Visitors to Bali, the Gambia and Goa use 16 times as much water as local residents. Such disproportionate use of fresh water by tourists in developing world destinations is causing local conflict, exacerbating poverty and helping to spread disease, says NGO Tourism Concern in a new report .
The report examined five coastal destinations popular with international tourists – the Gambia, Bali in Indonesia, the islands of Zanzibar off the coast of Tanzania, and Goa and Kerala in India.
“While hotels may have the money and resources to ensure their guests enjoy several showers a day, swimming pools, a round of golf, and lush landscaped gardens, neighbouring households, small businesses and agricultural producers can regularly endure severe water scarcity,” says the report.
Some hotels in Zanzibar hotels employ security guards to prevent sabotage of water pipes by angry locals who claim they are facing extreme water shortages. A deadly cholera outbreak in 2010 was partly blamed on groundwater contaminated by sewage from hotels.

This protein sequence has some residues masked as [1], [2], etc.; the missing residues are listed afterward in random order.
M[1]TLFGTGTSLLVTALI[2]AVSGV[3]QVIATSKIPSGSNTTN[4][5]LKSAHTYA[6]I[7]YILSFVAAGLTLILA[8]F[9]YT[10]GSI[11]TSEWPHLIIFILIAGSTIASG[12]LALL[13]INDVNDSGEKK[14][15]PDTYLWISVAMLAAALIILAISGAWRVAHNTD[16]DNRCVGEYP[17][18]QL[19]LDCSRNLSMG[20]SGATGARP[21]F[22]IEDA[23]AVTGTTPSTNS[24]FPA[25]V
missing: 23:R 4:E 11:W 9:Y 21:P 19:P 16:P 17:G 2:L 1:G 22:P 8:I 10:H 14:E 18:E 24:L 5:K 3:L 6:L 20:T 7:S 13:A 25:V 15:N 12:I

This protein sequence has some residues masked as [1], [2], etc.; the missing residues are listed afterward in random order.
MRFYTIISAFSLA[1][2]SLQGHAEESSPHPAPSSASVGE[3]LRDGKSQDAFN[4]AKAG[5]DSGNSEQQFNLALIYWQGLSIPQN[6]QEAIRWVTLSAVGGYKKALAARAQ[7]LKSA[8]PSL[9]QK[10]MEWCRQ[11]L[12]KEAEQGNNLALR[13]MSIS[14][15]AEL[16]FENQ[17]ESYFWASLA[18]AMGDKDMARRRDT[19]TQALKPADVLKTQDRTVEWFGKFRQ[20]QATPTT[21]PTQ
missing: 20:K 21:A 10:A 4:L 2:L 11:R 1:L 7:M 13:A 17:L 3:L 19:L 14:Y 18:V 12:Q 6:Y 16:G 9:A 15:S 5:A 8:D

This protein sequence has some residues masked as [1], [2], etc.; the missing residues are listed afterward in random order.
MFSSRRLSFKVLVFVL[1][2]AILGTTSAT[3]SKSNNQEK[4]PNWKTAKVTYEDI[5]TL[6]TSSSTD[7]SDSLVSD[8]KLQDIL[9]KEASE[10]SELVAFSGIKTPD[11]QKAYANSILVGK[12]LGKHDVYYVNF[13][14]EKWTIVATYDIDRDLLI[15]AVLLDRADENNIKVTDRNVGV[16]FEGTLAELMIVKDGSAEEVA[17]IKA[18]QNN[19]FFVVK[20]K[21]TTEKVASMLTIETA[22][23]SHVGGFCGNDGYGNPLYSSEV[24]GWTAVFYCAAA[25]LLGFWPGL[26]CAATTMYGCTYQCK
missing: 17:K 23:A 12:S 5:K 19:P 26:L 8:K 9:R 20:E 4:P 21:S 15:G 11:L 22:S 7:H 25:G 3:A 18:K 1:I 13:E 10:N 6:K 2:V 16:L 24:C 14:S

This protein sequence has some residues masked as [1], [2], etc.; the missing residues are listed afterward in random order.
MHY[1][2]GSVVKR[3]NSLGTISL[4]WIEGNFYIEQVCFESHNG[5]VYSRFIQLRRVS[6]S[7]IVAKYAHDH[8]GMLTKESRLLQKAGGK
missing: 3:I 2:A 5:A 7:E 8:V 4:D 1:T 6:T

Tourism Concern is calling on the international tourism industry, destination governments and tourists to urgently address this problem of “massive inequality”. Their report offers nine Principles of Water Equity in Tourism for governments, the tourism sector and civil society, as well as detailed recommendations for each set of stakeholders.
] Noble, R., Smith, P. and Pattullo, P. (eds), 2012. Water equity in tourism : a human right, a global responsibility. London, UK, Tourism Concern. 31 p. Available at: <www.tourismconcern.org.uk/uploads/Campaigns/WET%20Report.pdf>
Related web site: Tourism Concern – Water Equity in Tourism